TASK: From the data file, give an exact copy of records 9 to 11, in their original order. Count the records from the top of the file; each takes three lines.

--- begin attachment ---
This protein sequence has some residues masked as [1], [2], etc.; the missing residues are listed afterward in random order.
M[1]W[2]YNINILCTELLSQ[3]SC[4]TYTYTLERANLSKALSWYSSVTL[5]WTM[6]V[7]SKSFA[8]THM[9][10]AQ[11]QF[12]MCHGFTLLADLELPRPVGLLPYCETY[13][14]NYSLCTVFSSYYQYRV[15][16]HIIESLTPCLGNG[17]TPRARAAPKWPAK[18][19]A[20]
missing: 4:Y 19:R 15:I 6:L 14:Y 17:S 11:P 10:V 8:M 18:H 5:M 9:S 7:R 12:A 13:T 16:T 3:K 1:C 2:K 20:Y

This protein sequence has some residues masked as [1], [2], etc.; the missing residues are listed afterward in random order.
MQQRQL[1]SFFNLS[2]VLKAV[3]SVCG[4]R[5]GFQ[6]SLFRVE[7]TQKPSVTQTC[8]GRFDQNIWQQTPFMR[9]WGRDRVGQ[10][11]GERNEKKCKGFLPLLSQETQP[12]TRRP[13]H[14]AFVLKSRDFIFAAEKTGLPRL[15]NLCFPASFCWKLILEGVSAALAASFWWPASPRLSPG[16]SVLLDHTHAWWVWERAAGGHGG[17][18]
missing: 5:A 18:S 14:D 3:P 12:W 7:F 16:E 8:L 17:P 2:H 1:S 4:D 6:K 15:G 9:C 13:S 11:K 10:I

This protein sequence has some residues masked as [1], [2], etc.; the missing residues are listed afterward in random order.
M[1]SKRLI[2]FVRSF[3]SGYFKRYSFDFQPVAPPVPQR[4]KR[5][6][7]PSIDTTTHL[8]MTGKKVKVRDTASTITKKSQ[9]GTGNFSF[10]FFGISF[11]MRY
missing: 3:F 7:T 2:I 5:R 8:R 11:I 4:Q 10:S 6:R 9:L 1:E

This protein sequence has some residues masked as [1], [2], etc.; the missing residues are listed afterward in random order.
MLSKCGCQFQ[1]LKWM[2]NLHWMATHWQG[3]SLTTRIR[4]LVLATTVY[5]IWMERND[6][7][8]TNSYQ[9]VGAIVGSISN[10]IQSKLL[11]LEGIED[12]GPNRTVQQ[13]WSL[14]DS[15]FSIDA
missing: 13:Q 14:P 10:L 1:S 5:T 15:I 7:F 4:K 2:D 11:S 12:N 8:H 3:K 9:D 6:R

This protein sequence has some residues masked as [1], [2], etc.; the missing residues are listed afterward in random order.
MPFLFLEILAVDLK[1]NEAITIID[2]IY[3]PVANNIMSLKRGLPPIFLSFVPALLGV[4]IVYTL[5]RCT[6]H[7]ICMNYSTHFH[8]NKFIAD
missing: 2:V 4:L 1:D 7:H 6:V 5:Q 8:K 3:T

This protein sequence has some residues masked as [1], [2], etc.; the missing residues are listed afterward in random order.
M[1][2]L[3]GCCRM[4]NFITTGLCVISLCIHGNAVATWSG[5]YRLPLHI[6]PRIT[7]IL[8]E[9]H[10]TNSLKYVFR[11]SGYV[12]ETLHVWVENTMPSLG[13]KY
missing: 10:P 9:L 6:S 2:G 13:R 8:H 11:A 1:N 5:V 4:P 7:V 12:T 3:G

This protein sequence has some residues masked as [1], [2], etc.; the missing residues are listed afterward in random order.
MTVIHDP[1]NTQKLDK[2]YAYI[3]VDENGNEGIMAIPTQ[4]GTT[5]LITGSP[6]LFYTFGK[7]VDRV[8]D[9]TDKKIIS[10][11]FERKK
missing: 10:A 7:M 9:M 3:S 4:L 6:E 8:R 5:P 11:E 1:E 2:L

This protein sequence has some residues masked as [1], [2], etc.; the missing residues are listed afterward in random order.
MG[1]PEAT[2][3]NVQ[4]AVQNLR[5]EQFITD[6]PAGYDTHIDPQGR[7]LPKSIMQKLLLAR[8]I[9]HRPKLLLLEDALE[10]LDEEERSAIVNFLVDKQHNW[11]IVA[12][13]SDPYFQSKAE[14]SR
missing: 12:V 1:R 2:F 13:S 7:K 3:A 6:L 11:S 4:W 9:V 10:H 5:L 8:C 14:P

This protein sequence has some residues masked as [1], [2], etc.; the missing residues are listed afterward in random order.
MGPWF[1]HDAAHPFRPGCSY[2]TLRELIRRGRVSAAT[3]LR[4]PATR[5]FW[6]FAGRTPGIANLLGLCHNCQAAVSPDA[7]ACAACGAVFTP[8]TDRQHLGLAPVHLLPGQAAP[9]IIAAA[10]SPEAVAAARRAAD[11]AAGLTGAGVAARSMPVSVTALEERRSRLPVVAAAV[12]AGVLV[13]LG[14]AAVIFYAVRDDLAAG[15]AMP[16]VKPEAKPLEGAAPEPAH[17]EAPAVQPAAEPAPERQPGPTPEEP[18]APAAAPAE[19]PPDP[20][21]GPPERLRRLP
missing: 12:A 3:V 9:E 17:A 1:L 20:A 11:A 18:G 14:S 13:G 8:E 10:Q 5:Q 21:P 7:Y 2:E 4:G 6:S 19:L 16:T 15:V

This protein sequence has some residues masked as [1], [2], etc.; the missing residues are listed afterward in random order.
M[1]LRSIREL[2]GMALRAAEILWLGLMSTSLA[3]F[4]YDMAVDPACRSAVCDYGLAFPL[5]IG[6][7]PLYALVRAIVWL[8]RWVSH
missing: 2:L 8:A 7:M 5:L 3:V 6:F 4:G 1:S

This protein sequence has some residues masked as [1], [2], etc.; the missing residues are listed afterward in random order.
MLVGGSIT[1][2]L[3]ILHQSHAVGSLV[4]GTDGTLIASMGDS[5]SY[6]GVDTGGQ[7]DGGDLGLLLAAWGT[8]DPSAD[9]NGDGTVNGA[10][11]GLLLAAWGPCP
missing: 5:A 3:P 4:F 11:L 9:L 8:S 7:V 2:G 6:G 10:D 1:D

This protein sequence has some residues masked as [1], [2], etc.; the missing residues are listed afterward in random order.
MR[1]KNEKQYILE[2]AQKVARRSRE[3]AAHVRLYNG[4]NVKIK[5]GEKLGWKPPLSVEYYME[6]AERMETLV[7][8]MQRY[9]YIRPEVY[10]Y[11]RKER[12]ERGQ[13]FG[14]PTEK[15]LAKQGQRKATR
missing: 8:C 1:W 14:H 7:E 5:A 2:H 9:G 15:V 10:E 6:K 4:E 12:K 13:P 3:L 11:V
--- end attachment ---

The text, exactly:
This protein sequence has some residues masked as [1], [2], etc.; the missing residues are listed afterward in random order.
MGPWF[1]HDAAHPFRPGCSY[2]TLRELIRRGRVSAAT[3]LR[4]PATR[5]FW[6]FAGRTPGIANLLGLCHNCQAAVSPDA[7]ACAACGAVFTP[8]TDRQHLGLAPVHLLPGQAAP[9]IIAAA[10]SPEAVAAARRAAD[11]AAGLTGAGVAARSMPVSVTALEERRSRLPVVAAAV[12]AGVLV[13]LG[14]AAVIFYAVRDDLAAG[15]AMP[16]VKPEAKPLEGAAPEPAH[17]EAPAVQPAAEPAPERQPGPTPEEP[18]APAAAPAE[19]PPDP[20][21]GPPERLRRLP
missing: 12:A 3:V 9:E 17:A 1:L 20:A 11:A 18:G 14:S 13:G 8:E 10:Q 5:Q 21:P 7:Y 2:E 4:G 6:S 19:L 16:T 15:V

This protein sequence has some residues masked as [1], [2], etc.; the missing residues are listed afterward in random order.
M[1]LRSIREL[2]GMALRAAEILWLGLMSTSLA[3]F[4]YDMAVDPACRSAVCDYGLAFPL[5]IG[6][7]PLYALVRAIVWL[8]RWVSH
missing: 2:L 8:A 7:M 5:L 3:V 6:F 4:G 1:S

This protein sequence has some residues masked as [1], [2], etc.; the missing residues are listed afterward in random order.
MLVGGSIT[1][2]L[3]ILHQSHAVGSLV[4]GTDGTLIASMGDS[5]SY[6]GVDTGGQ[7]DGGDLGLLLAAWGT[8]DPSAD[9]NGDGTVNGA[10][11]GLLLAAWGPCP
missing: 5:A 3:P 4:F 11:L 9:L 8:S 7:V 2:G 6:G 10:D 1:D